Funding success for research project focusing on autism and the criminal justice system.
The University of Cumbia is extremely pleased to have received funding of £70,000 from the CRH Charitable Trust towards a unique research project which will investigate the issues of autism and the criminal justice system.
As part of the project the university will be working in partnership with ‘Cumbria Reducing Offending Partnership Trust’ (CROPT) and their ‘Triple A – All About Autism’ project. By working together, the two-year research initiative will seek to change clinical practice within Cumbria, receive national recognition via publication of any findings, and lay foundations for more formalised means of support. The project uniquely combines the university’s academic and educational experience with CROPT’s knowledge of autism community needs.
Helen Storey, Triple A Project Manager said, "This is an exciting partnership that will seek to produce a high standard of locally sourced research. By working together, we can go a long way to prevent autistic individuals becoming engaged with criminal justice system - and where this does happen, for a system that can embrace and accommodate difference."
Initially, the research will focus on identifying barriers within the criminal justice system faced by people with autism and which interventions are helpful or should be avoided in supporting people with the condition. This research will go on to form the basis for informed interventions that aim to reduce the number of individuals on the autism spectrum coming into destructive, avoidable and unnecessary conflict with figures of authority in the criminal justice system.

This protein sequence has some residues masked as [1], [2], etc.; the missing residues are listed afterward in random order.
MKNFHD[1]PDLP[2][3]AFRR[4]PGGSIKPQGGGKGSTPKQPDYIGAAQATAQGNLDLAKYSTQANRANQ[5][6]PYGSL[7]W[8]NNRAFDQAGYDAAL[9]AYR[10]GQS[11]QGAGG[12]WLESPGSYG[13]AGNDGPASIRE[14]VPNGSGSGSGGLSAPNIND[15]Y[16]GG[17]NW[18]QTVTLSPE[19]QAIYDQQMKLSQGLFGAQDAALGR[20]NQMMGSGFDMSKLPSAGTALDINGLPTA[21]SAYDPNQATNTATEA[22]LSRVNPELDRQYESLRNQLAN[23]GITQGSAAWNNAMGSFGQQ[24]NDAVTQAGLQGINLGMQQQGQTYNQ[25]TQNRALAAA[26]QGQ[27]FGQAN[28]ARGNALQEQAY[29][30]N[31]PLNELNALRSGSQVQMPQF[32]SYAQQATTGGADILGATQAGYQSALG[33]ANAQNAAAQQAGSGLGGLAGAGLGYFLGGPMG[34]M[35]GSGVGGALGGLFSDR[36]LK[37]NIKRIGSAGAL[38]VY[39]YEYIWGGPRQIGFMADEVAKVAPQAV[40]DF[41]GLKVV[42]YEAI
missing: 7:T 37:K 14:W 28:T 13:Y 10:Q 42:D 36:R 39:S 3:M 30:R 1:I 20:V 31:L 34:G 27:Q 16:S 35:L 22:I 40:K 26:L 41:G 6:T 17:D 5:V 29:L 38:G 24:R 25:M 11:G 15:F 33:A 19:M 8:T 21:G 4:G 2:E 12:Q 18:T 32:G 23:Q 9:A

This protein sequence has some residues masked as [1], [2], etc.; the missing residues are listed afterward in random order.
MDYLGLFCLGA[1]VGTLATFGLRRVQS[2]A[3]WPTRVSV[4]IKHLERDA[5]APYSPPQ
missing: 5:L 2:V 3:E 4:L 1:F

Dr Keith Hyde, Trustee, was pleased to offer his support to the project, saying “The CRH Charitable Trust is committed to improving mental health in the North West and this project will support research that identifies current issues; informs and influences practice through education and local engagement; and develops specific, relevant approaches to address the vulnerability of those on the autistic spectrum involved in the criminal justice system”.
There are currently around 700,000 people in the UK on the autism spectrum, and including their families equates to around 2.8 million individuals experiencing this condition on a daily basis. The National Autistic Society has already highlighted the high risk of autistic people coming into contact with the criminal justice system.
Dr Louise Nelson, Head of Nursing, Health and Professional Practice at the University of Cumbria said: “We are delighted to be working with our partners in supporting this research post, looking at identifying barriers within the criminal justice system faced by people with autism, it adds value to the department, particularly our learning disability and autism programmes. We are very keen to develop this research, as this whole area is a significant concern for those on the autistic spectrum and their families”.